Vaccinating isn’t “sacrificing individuals in the interest of ‘protecting the herd'”. Vaccinating is done first and foremost to protect the individual vaccinated, and for each vaccine on our schedule, unless the individual has a known contraindication, the risks of vaccinating are much,much smaller than the risks of not vaccinating. In other words, for that individual vaccinating is the safer choice.

    Herd immunity provides an additional benefit, additional protection, and is also important for those who cannot be vaccinated or suffer vaccine failure.
    But it’s not the vaccinated children who are being sacrificed. It’s the unvaccinated children who are left at risk because of misinformation who are being wronged.

  4. #4 dean
    November 16, 2014

    “Hypnosis counseling”? Really – so you specialize in your own version of taking money while not helping people. How quaint – in a disgusting way.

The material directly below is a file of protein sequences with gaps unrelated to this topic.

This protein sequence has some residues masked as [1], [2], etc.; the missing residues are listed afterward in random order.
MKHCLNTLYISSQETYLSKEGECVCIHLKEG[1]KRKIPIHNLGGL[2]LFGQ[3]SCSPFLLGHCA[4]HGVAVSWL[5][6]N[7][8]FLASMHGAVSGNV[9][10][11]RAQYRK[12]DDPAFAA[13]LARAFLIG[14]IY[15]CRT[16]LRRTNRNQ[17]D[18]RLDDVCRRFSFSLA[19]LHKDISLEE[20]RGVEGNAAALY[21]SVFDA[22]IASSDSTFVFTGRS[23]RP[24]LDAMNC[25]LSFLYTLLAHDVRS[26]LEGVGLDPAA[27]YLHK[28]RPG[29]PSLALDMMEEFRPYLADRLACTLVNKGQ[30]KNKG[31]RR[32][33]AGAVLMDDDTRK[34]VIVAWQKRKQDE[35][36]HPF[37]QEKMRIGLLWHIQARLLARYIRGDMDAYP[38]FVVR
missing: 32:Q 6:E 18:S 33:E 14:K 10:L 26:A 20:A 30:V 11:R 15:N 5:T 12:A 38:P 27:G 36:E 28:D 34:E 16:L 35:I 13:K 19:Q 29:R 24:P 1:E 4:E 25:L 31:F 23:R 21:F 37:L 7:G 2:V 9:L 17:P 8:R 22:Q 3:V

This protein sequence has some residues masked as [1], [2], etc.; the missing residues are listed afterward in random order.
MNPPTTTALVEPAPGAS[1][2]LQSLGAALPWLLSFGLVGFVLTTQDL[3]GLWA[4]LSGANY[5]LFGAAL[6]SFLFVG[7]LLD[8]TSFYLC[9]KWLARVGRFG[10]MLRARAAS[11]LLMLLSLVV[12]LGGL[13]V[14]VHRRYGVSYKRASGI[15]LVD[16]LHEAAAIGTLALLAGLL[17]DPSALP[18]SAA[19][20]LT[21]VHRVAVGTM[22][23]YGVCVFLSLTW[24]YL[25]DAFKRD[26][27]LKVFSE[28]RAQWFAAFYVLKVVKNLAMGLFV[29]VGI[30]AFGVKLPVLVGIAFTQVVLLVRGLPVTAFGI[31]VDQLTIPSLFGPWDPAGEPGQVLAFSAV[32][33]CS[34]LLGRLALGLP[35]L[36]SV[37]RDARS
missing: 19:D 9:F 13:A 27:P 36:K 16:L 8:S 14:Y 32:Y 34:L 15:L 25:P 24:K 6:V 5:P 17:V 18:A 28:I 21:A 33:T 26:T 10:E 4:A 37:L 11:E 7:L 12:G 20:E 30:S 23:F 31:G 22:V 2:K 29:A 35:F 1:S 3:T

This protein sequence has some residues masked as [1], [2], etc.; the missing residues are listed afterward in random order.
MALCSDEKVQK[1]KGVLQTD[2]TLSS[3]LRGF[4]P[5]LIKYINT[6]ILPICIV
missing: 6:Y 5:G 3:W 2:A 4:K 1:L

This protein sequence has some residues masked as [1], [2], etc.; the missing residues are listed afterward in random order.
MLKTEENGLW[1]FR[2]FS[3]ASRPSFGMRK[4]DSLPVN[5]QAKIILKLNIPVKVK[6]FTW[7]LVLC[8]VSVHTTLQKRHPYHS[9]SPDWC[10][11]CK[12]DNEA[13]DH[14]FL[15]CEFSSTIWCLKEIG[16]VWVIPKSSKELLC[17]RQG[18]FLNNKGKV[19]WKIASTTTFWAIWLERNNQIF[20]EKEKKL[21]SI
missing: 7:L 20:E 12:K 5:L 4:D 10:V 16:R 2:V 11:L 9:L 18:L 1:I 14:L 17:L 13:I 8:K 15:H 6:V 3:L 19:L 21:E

5. #5 Roger Kulp
    November 16, 2014
  6. #6 William Thompson
    Canada
    November 16, 2014

    I guess having hundreds of thousands of injured children and adults benefits society. And congratulations to those of you who are heartless enough to disregard them. Must be nice to have no feelings at all.

  7. #7 Actual parent
    November 16, 2014

    Isnt it great, Billy-Bob, how the pro-childrens health sites allow you to post here, while actual parents of autistic children are banned from AOA and thrown out of quack cure conventions if they dare to ask uncomfortable questions? I guess that’s compassion for you.

  8. #8 Dorit Reiss
    November 17, 2014

    “I guess having hundreds of thousands of injured children and adults benefits society.”

    If a modern vaccine led to hundreds, let alone thousands, of serious injuries, it would be pulled off the market. Rotashield was pulled off for a much more rare problem.
    Luckily, serious problems from modern vaccines are very, very rare indeed (though they do happen): http://pediatrics.aappublications.org/content/early/2014/06/26/peds.2014-1079.abstract.

    In contrast, before the vaccines thousands died from the diseases.

New comments have been temporarily disabled. Please check back soon.